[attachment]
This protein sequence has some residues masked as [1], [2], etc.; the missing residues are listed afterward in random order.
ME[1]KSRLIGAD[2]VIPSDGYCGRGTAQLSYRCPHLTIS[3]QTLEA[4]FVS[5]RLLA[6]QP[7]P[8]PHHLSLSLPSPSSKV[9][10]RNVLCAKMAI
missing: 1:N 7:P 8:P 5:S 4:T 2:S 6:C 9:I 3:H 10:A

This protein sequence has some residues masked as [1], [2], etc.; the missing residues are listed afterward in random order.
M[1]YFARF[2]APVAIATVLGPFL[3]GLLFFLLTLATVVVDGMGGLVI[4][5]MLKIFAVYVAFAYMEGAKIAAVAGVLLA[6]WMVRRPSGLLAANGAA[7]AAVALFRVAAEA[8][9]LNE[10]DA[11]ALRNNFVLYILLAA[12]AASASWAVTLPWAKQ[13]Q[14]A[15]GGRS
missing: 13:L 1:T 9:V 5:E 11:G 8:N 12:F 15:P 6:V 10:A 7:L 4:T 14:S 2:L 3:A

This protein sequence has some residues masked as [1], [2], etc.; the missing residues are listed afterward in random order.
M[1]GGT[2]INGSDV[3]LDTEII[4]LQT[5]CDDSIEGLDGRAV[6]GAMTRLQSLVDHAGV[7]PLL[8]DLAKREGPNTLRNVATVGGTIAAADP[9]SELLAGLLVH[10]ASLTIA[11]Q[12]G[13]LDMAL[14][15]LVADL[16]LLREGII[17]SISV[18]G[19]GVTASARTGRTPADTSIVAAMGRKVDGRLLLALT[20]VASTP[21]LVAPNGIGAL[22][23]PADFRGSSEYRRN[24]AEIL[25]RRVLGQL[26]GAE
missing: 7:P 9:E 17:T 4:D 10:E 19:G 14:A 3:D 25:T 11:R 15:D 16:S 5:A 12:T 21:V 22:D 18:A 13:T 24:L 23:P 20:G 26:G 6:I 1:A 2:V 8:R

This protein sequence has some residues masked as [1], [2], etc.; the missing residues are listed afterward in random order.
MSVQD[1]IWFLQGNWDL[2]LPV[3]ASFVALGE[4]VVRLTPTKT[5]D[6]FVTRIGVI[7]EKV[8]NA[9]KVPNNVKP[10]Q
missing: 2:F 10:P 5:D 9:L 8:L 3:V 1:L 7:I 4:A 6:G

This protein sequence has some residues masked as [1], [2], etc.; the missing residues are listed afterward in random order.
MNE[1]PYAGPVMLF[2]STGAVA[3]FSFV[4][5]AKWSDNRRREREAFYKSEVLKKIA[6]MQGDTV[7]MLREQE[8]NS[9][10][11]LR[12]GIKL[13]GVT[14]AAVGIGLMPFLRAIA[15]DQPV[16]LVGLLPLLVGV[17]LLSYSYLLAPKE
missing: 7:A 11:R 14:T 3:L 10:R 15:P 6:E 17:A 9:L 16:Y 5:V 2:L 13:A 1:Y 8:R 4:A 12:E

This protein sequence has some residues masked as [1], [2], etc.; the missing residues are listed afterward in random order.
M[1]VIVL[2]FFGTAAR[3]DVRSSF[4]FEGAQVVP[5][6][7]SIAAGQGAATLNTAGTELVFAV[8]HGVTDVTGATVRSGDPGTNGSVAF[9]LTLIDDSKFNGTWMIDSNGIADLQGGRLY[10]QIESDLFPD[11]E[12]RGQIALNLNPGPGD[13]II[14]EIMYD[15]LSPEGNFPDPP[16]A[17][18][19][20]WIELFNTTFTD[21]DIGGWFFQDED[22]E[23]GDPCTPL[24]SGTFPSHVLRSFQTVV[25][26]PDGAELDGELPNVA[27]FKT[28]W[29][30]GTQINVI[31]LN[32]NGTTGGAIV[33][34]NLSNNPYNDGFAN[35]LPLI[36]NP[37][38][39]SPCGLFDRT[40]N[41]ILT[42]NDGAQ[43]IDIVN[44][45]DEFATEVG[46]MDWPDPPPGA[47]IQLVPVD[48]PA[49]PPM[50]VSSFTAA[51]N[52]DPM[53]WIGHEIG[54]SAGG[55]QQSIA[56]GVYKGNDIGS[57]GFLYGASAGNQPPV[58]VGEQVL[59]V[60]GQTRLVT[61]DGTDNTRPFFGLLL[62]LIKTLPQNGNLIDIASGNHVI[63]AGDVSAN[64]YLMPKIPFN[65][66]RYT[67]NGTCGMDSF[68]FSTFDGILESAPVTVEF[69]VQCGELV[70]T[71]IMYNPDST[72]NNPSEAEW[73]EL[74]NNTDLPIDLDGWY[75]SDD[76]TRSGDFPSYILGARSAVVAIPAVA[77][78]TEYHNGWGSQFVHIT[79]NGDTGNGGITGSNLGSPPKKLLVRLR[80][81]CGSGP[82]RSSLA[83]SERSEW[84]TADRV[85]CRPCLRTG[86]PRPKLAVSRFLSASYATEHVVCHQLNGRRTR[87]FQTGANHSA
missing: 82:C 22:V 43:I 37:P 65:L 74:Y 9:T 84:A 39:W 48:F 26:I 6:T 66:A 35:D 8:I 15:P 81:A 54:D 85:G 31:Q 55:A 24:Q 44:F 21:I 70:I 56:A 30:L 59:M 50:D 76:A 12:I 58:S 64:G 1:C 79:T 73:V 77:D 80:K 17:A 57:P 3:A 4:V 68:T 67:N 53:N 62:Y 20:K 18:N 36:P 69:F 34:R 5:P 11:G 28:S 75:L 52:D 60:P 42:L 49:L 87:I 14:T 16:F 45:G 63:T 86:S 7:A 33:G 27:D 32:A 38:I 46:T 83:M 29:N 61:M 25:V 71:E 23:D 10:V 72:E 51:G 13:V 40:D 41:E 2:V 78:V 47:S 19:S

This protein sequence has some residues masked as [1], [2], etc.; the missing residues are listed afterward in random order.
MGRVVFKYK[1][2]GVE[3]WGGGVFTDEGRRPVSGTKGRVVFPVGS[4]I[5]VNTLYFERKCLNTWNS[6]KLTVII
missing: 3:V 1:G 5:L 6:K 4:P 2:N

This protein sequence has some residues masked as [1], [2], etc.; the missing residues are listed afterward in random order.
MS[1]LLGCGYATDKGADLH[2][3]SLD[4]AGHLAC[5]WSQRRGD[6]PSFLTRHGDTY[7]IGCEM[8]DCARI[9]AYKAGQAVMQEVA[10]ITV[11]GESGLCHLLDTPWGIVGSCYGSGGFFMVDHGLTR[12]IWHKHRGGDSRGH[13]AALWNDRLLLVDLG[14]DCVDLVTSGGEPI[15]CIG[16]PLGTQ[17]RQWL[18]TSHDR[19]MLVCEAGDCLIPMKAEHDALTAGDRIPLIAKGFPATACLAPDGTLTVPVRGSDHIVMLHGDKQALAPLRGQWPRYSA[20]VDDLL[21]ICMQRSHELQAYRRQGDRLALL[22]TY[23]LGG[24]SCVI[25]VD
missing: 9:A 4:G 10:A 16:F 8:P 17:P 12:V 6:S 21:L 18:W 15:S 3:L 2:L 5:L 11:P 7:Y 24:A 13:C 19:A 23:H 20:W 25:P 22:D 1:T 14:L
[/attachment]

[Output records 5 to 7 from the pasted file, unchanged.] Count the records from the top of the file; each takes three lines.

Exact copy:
This protein sequence has some residues masked as [1], [2], etc.; the missing residues are listed afterward in random order.
MNE[1]PYAGPVMLF[2]STGAVA[3]FSFV[4][5]AKWSDNRRREREAFYKSEVLKKIA[6]MQGDTV[7]MLREQE[8]NS[9][10][11]LR[12]GIKL[13]GVT[14]AAVGIGLMPFLRAIA[15]DQPV[16]LVGLLPLLVGV[17]LLSYSYLLAPKE
missing: 7:A 11:R 14:T 3:L 10:R 15:P 6:E 17:A 9:L 16:Y 5:V 2:L 13:A 1:Y 8:R 4:A 12:E

This protein sequence has some residues masked as [1], [2], etc.; the missing residues are listed afterward in random order.
M[1]VIVL[2]FFGTAAR[3]DVRSSF[4]FEGAQVVP[5][6][7]SIAAGQGAATLNTAGTELVFAV[8]HGVTDVTGATVRSGDPGTNGSVAF[9]LTLIDDSKFNGTWMIDSNGIADLQGGRLY[10]QIESDLFPD[11]E[12]RGQIALNLNPGPGD[13]II[14]EIMYD[15]LSPEGNFPDPP[16]A[17][18][19][20]WIELFNTTFTD[21]DIGGWFFQDED[22]E[23]GDPCTPL[24]SGTFPSHVLRSFQTVV[25][26]PDGAELDGELPNVA[27]FKT[28]W[29][30]GTQINVI[31]LN[32]NGTTGGAIV[33][34]NLSNNPYNDGFAN[35]LPLI[36]NP[37][38][39]SPCGLFDRT[40]N[41]ILT[42]NDGAQ[43]IDIVN[44][45]DEFATEVG[46]MDWPDPPPGA[47]IQLVPVD[48]PA[49]PPM[50]VSSFTAA[51]N[52]DPM[53]WIGHEIG[54]SAGG[55]QQSIA[56]GVYKGNDIGS[57]GFLYGASAGNQPPV[58]VGEQVL[59]V[60]GQTRLVT[61]DGTDNTRPFFGLLL[62]LIKTLPQNGNLIDIASGNHVI[63]AGDVSAN[64]YLMPKIPFN[65][66]RYT[67]NGTCGMDSF[68]FSTFDGILESAPVTVEF[69]VQCGELV[70]T[71]IMYNPDST[72]NNPSEAEW[73]EL[74]NNTDLPIDLDGWY[75]SDD[76]TRSGDFPSYILGARSAVVAIPAVA[77][78]TEYHNGWGSQFVHIT[79]NGDTGNGGITGSNLGSPPKKLLVRLR[80][81]CGSGP[82]RSSLA[83]SERSEW[84]TADRV[85]CRPCLRTG[86]PRPKLAVSRFLSASYATEHVVCHQLNGRRTR[87]FQTGANHSA
missing: 82:C 22:V 43:I 37:P 65:L 74:Y 9:T 84:A 39:W 48:F 26:I 6:T 66:A 35:D 8:I 15:P 81:A 54:D 85:G 31:Q 55:A 24:Q 44:F 21:I 70:I 56:A 30:L 59:M 50:D 76:A 12:I 58:S 64:G 1:C 79:T 73:V 77:D 80:K 17:A 57:P 3:A 4:V 68:T 67:N 53:N 62:Y 20:K 18:N 36:P 69:F 34:R 5:P 11:G 28:S 75:L 52:D 60:P 42:L 49:L 87:I 14:T 16:F 45:G 63:T 86:S 7:A 33:G 27:D 32:A 38:I 46:T 83:M 29:N 61:M 25:V 71:E 23:D 10:V 72:E 51:G 13:V 40:D 41:E 2:V 78:V 47:S 19:S

This protein sequence has some residues masked as [1], [2], etc.; the missing residues are listed afterward in random order.
MGRVVFKYK[1][2]GVE[3]WGGGVFTDEGRRPVSGTKGRVVFPVGS[4]I[5]VNTLYFERKCLNTWNS[6]KLTVII
missing: 3:V 1:G 5:L 6:K 4:P 2:N